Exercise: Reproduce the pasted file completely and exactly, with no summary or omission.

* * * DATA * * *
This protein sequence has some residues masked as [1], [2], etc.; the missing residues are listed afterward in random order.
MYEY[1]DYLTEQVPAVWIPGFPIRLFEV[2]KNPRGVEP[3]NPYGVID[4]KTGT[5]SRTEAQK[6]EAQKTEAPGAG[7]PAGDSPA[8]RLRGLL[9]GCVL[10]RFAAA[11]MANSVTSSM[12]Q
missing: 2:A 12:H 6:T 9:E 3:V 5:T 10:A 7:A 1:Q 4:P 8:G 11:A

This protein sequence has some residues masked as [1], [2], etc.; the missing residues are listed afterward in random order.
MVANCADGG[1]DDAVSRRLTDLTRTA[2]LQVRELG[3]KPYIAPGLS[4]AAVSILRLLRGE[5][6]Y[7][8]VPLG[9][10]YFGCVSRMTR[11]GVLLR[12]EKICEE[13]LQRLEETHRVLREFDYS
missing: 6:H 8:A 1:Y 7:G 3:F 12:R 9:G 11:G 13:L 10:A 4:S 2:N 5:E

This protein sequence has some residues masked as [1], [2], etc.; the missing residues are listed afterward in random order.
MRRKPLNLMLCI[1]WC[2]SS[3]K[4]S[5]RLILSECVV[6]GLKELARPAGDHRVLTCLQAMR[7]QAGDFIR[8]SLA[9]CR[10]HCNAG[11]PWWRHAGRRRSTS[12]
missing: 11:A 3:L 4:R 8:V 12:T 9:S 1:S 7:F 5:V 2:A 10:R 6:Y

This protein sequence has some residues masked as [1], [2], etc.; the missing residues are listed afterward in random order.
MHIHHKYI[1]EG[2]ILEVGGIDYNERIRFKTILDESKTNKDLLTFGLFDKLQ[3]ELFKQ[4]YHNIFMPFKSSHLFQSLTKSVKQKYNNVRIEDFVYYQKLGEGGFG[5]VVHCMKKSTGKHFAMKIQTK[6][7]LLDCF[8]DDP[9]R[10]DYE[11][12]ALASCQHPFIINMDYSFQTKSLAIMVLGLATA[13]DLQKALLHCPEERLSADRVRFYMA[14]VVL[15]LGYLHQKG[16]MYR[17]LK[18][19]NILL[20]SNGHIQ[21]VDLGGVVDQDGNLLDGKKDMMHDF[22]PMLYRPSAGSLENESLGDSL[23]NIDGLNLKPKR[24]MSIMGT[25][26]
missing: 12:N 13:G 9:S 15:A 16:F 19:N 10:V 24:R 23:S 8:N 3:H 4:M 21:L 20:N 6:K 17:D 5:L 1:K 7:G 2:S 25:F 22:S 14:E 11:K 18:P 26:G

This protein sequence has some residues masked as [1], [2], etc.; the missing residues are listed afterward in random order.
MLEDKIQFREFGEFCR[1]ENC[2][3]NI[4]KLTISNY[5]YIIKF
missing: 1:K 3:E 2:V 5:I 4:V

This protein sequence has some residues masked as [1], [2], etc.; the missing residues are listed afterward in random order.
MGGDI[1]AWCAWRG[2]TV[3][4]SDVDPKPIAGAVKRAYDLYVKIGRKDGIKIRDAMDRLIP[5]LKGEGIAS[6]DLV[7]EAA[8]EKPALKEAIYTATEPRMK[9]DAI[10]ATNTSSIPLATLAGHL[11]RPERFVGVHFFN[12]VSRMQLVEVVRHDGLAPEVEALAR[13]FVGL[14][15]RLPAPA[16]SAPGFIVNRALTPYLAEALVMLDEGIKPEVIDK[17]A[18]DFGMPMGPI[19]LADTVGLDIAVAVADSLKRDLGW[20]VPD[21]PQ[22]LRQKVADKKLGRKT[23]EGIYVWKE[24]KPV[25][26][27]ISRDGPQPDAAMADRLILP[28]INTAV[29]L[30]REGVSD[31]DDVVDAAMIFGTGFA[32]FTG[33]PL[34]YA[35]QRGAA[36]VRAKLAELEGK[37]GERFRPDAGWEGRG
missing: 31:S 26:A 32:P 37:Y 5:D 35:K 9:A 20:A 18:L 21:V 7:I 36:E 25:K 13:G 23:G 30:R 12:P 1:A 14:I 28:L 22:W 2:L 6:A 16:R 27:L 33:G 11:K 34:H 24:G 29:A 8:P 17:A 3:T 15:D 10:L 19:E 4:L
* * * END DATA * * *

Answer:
This protein sequence has some residues masked as [1], [2], etc.; the missing residues are listed afterward in random order.
MYEY[1]DYLTEQVPAVWIPGFPIRLFEV[2]KNPRGVEP[3]NPYGVID[4]KTGT[5]SRTEAQK[6]EAQKTEAPGAG[7]PAGDSPA[8]RLRGLL[9]GCVL[10]RFAAA[11]MANSVTSSM[12]Q
missing: 2:A 12:H 6:T 9:E 3:V 5:T 10:A 7:A 1:Q 4:P 8:G 11:A

This protein sequence has some residues masked as [1], [2], etc.; the missing residues are listed afterward in random order.
MVANCADGG[1]DDAVSRRLTDLTRTA[2]LQVRELG[3]KPYIAPGLS[4]AAVSILRLLRGE[5][6]Y[7][8]VPLG[9][10]YFGCVSRMTR[11]GVLLR[12]EKICEE[13]LQRLEETHRVLREFDYS
missing: 6:H 8:A 1:Y 7:G 3:F 12:R 9:G 11:G 13:L 10:A 4:S 2:N 5:E

This protein sequence has some residues masked as [1], [2], etc.; the missing residues are listed afterward in random order.
MRRKPLNLMLCI[1]WC[2]SS[3]K[4]S[5]RLILSECVV[6]GLKELARPAGDHRVLTCLQAMR[7]QAGDFIR[8]SLA[9]CR[10]HCNAG[11]PWWRHAGRRRSTS[12]
missing: 11:A 3:L 4:R 8:V 12:T 9:S 1:S 7:F 5:V 2:A 10:R 6:Y

This protein sequence has some residues masked as [1], [2], etc.; the missing residues are listed afterward in random order.
MHIHHKYI[1]EG[2]ILEVGGIDYNERIRFKTILDESKTNKDLLTFGLFDKLQ[3]ELFKQ[4]YHNIFMPFKSSHLFQSLTKSVKQKYNNVRIEDFVYYQKLGEGGFG[5]VVHCMKKSTGKHFAMKIQTK[6][7]LLDCF[8]DDP[9]R[10]DYE[11][12]ALASCQHPFIINMDYSFQTKSLAIMVLGLATA[13]DLQKALLHCPEERLSADRVRFYMA[14]VVL[15]LGYLHQKG[16]MYR[17]LK[18][19]NILL[20]SNGHIQ[21]VDLGGVVDQDGNLLDGKKDMMHDF[22]PMLYRPSAGSLENESLGDSL[23]NIDGLNLKPKR[24]MSIMGT[25][26]
missing: 12:N 13:G 9:S 15:A 16:F 19:N 10:V 24:R 23:S 8:N 3:H 4:M 21:L 20:N 6:K 17:D 5:L 1:K 7:G 2:S 25:F 22:S 14:E 11:K 18:P 26:G

This protein sequence has some residues masked as [1], [2], etc.; the missing residues are listed afterward in random order.
MLEDKIQFREFGEFCR[1]ENC[2][3]NI[4]KLTISNY[5]YIIKF
missing: 1:K 3:E 2:V 5:I 4:V

This protein sequence has some residues masked as [1], [2], etc.; the missing residues are listed afterward in random order.
MGGDI[1]AWCAWRG[2]TV[3][4]SDVDPKPIAGAVKRAYDLYVKIGRKDGIKIRDAMDRLIP[5]LKGEGIAS[6]DLV[7]EAA[8]EKPALKEAIYTATEPRMK[9]DAI[10]ATNTSSIPLATLAGHL[11]RPERFVGVHFFN[12]VSRMQLVEVVRHDGLAPEVEALAR[13]FVGL[14][15]RLPAPA[16]SAPGFIVNRALTPYLAEALVMLDEGIKPEVIDK[17]A[18]DFGMPMGPI[19]LADTVGLDIAVAVADSLKRDLGW[20]VPD[21]PQ[22]LRQKVADKKLGRKT[23]EGIYVWKE[24]KPV[25][26][27]ISRDGPQPDAAMADRLILP[28]INTAV[29]L[30]REGVSD[31]DDVVDAAMIFGTGFA[32]FTG[33]PL[34]YA[35]QRGAA[36]VRAKLAELEGK[37]GERFRPDAGWEGRG
missing: 31:S 26:A 32:P 37:Y 5:D 35:K 9:A 20:A 18:L 21:V 7:I 36:E 25:K 13:G 23:G 30:R 12:P 1:A 14:I 28:L 22:W 2:L 6:A 16:R 27:L 33:G 11:K 34:H 24:G 29:A 8:P 17:A 3:T 15:D 10:L 19:E 4:L